13 Horror Graphic Novels to Keep You Up At Night
Graphic novels are basically long-form comics, in that they use panels of art to tell a story. Typically, graphic novels tell a complete narrative arc in one book, whereas comics give you excerpts of a bigger story. As a lover of art and literary forms, to say I’m a fan of graphic novels is quite an understatement. I devour them. I inhale them. I [insert another word for consume] them. To put it plainly, I absolutely love them!
Just like with my novel preferences I’ll take on graphic novels in any genre, but I typically favor ones that reside in the broad realm of horror (with crossovers into sci-fi, fantasy, thriller, and drama). Horror comics are great because not only do I get the heart-stopping fear of reading a chilling story, but I also get vivid and terrifying imagery to go along with it.
And therein lies another strength of the graphic novel. Just as writers all have their own literary flairs and penchants, now you’re discovering a diverse world of amazing artists and illustrators, all with their own art styles. Just like I’ll read anything by certain authors, now I have certain artists that I’ll read anything they work on.
So, without further ado, here are my thirteen current favorite horror graphic novels in no particular order (including shout-outs by other readers I respect and trust).
Kurouzu-cho, a small fogbound town on the coast of Japan, is cursed. According to Shuichi Saito, the withdrawn boyfriend of teenager Kirie Goshima, their town is haunted not by a person or being but a pattern: UZUMAKI, the spiral—the hypnotic secret shape of the world.
Pick a Junji Ito title at random and it probably deserves a spot on this list. However, for the sake of conciseness, I decided to go with what many people (myself included) claim is his masterpiece. Uzumaki features a series of interconnected vignettes that all involve the cursed spiral in some way (how it’s warping the town and the people in it). It’s hard to describe this book as it’s more of an experience you have to see for yourself. Absurdism, surrealism, insane body horror - all these and more are just par for the course. There are so many creative and disturbing ideas on display here. Seriously, about every 5-7 pages is an image that will haunt your nightmares for years to come
Writer & Illustrator: Junji Ito (https://twitter.com/junjiitofficial)
Deluxe edition released in Oct 2013 through Viz Media
Emmy always knew that the woods surrounding her home crawled with ghosts and monsters. But on the eve of her eighteenth birthday, she learns that she is connected to these creatures–and to the land itself–in a way she never imagined.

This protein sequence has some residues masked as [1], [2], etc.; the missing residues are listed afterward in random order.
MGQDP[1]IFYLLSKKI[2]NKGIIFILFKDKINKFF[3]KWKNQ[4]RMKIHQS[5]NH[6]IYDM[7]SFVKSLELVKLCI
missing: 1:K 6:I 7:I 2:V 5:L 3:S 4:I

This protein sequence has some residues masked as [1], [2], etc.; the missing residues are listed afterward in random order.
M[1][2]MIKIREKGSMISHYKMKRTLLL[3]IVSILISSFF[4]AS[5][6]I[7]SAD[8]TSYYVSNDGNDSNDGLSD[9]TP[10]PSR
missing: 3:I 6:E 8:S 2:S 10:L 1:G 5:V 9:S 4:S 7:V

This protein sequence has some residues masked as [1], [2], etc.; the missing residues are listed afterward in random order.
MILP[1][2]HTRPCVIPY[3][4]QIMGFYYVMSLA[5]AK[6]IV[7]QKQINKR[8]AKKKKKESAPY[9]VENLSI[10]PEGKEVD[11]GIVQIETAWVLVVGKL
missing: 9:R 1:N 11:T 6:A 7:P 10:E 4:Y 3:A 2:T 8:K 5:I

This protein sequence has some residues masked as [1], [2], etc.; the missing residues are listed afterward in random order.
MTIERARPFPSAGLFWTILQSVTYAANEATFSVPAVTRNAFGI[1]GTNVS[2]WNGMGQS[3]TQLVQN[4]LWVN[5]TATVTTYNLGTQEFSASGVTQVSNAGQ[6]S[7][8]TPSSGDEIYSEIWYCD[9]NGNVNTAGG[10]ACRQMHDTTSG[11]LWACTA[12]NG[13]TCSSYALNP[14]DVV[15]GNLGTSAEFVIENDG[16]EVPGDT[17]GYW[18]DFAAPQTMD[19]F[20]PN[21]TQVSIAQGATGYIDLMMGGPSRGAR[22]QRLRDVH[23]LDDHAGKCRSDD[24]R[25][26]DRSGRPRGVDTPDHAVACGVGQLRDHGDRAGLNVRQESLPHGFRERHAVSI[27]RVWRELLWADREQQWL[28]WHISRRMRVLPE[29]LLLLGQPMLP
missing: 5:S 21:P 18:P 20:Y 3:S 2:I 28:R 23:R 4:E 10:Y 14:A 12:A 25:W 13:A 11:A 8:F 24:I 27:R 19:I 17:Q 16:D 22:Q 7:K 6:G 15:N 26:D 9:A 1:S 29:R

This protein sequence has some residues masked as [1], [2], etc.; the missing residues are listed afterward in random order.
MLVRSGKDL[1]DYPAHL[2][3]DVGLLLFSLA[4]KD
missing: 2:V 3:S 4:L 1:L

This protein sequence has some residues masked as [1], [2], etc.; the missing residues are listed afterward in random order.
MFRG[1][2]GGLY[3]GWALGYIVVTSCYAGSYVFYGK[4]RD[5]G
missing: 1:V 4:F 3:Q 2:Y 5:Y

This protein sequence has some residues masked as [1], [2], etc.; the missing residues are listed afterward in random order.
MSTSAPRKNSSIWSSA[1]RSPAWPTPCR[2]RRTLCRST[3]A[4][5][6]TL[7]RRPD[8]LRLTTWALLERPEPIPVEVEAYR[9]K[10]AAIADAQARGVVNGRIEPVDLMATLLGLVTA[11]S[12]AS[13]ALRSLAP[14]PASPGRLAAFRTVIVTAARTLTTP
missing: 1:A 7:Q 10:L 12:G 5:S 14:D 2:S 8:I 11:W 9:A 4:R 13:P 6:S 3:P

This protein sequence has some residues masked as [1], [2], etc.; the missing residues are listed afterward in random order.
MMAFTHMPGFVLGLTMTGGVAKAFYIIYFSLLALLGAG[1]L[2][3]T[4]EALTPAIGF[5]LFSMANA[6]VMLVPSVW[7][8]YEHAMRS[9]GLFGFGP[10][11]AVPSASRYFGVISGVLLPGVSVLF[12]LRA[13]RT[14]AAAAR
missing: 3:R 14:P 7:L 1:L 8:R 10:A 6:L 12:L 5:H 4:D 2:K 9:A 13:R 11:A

Harrow County is such a great series. It manages to achieve a perfect blend of charm and terror, all wrapped up in a creepy southern gothic fairy tale featuring witches, ghosts, zombies, and other dark creatures. Emmy is an immediately likeable protagonist, and you really root for her as she fights against the evil that threatens to overtake her town and herself. Also, the art is simply stunning! Every page is filled with beautiful watercolor pictures done in a very layered and detailed process (explained by artist Tyler Crook in several online videos).
Writer: Cullen Bunn (https://twitter.com/cullenbunn)
Illustrator: Tyler Crook (https://www.instagram.com/mistertylercrook/)
Published from 2015-2018 by Dark Horse Comics
Jedidiah Jenkins is a farmer-but his cash crop isn't corn or soy. Jed grows fast-healing, plug-and-play human organs. Lose a finger? Need a new liver? He's got you covered. Unfortunately, strange produce isn't the only thing Jed's got buried. Deep in the soil of the Jenkins Family Farm, something dark has taken root, and it's beginning to bloom. This is your new dark comedy about science gone sinister and agriculture gone apocalyptic. Nature is a Mother.
Farmhand is the strange blend of eco-horror and body horror that I never knew I needed. Writer/illustrator Rob Guillory does a good job of balancing light and humorous scenes with sinister and frightening ones. Not only is the setup for the story fantastic (growing human parts from plants!), but there’s a very real family drama behind the more outrageous sequences. I truly care about these characters and their relationships to one another. The art is also attractive in a very detailed and striking way.
Writer & Illustrator: Rob Guillory (https://www.instagram.com/rob_guillory/)
Published as an ongoing series from Image Comics
Journey through the woods in this sinister, compellingly spooky collection that features four brand-new hauntingly beautiful stories and one phenomenally popular tale in print for the first time. These are fairy tales gone seriously wrong.
Through the Woods is a fun little collection of twisted tales, wonderfully illustrated by the writer herself (each story features a slightly different artistic style, which is neat). Here you can travel to “Our Neighbor’s House”—though coming back might be a problem. Or find yourself a young bride in a house that holds a terrible secret in “A Lady’s Hands Are Cold.” You might try to figure out what is haunting “My Friend Janna,” or discover that your brother’s fiancée may not be what she seems in “The Nesting Place.” And of course, you must revisit the horror of “His Face All Red,” Carroll’s breakout webcomic hit